Every river or stream is different, yet they all share similiar characteristics. Spotting trout is one of the most, if not the most important skill an angler can posess if he or she is going to consistently catch trout, so knowing where to look for trout is very important. Trout are the masters of disguise and can at times be found in any part of a river or stream, but some sections of water are far more productive than others and anglers should focus more time searching out these areas of river.

To survive trout need a steady supply of food, well oxygenated cool water and shelter such as an undercut bank or deep pool they can dash to if necessary. Being able to recognise these 3 key things in a stretch of water will greatly increase you chances of finding and catching them !!

fly fishing Queenstown

Trout in New Zealand rivers vary alot in colour - this usually is dependent on their environment and spotting them at times can be tough! Fish will generally always be facing in an upstream direction into the current, so shapes not lining up and on unusual angles can be usually quickly dismissed. Once a likely shape sitting in the right position has been detected take your time to look for any lateral movement, a set of fins, a swish of a tail, or a flash of white underside, as a trout rolls to intercept a passing nymph.

Another thing to look for is surface disturbance, whether it be a subtle bulge, a sip off the top or a splashy leap clean out the water keep alert and and look for these tell tale signs of a trout being nearby.

Bow waves are also a give away, this can be a trout chasing bullies in the shallows but more often than not it's a fish that we have inadvertently disturbed and caused to dash for cover.  Again move slowly up stream, take your time to scan the water in close to the bank first, you'll be surprised how many fish will hold in tight against the edges.

New Zealand fly fishing for brown trout.

If you are unsure, always treat that "smudge" or dark shape on the bottom as a potential trout, dont make the mistake of moving in too close to confirm your suspicions....  nine 9 out of 10 times it will be a trout and you will spook it !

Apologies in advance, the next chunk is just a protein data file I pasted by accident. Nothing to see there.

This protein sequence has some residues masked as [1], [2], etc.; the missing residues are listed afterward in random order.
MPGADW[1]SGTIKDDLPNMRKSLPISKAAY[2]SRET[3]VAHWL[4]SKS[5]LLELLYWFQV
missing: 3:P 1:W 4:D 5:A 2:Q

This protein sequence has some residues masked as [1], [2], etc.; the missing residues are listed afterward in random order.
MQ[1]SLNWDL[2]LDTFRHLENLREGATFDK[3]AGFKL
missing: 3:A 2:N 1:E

fly fishing Queenstown
Fly fishing Queenstown

10 Tips for stalking trout in New Zealand

1.It's not a race so take your time, move slowly upstream scanning the edges first then slowly moving out towards the deeper water.

2.Before you try a very difficult cast to a fish make sure that there is no way to get yourself into a better position.Its far better to take the time and reposition yourself to make an easier cast when possible, it can be a long time between fish in some New Zeland rivers !

3.Stay back a little from the edge,keep low this reduces your profile,and  keep your rod tip down too !

4.Dont wear bright coloured clothing, wear gear that blends in with your surroundings.

5.Use the back drop,high banks and overhanging bush on the oposite side of the stream will reduce the glare and help with    spotting.

6.Look through the water not at,look for flat spots in the surface to see through to the bottom for shapes and movement.

7.Pay attention to where the sun is,your shadow on the water is something always to be aware of as it will quickly alert fish !

8.Invest in a good pair of polarised glasses these are an invaluable piece of kit! I find amber or rose coloured lenses are a good all round choice.

9.Elevated areas makes it easier to see fish so take advantage of higher ground whenever you can. Stay low to avoid standing out against the sky line.

10.Wear a good fishing hat one with a wide brim or long bill.This will reduce glare off your sunglasses which then results in much better vision helping you to see more fish,aswell as keeping those harmful UV rays off you !

Contact me now to plan your New Zealand trout fishing adventure !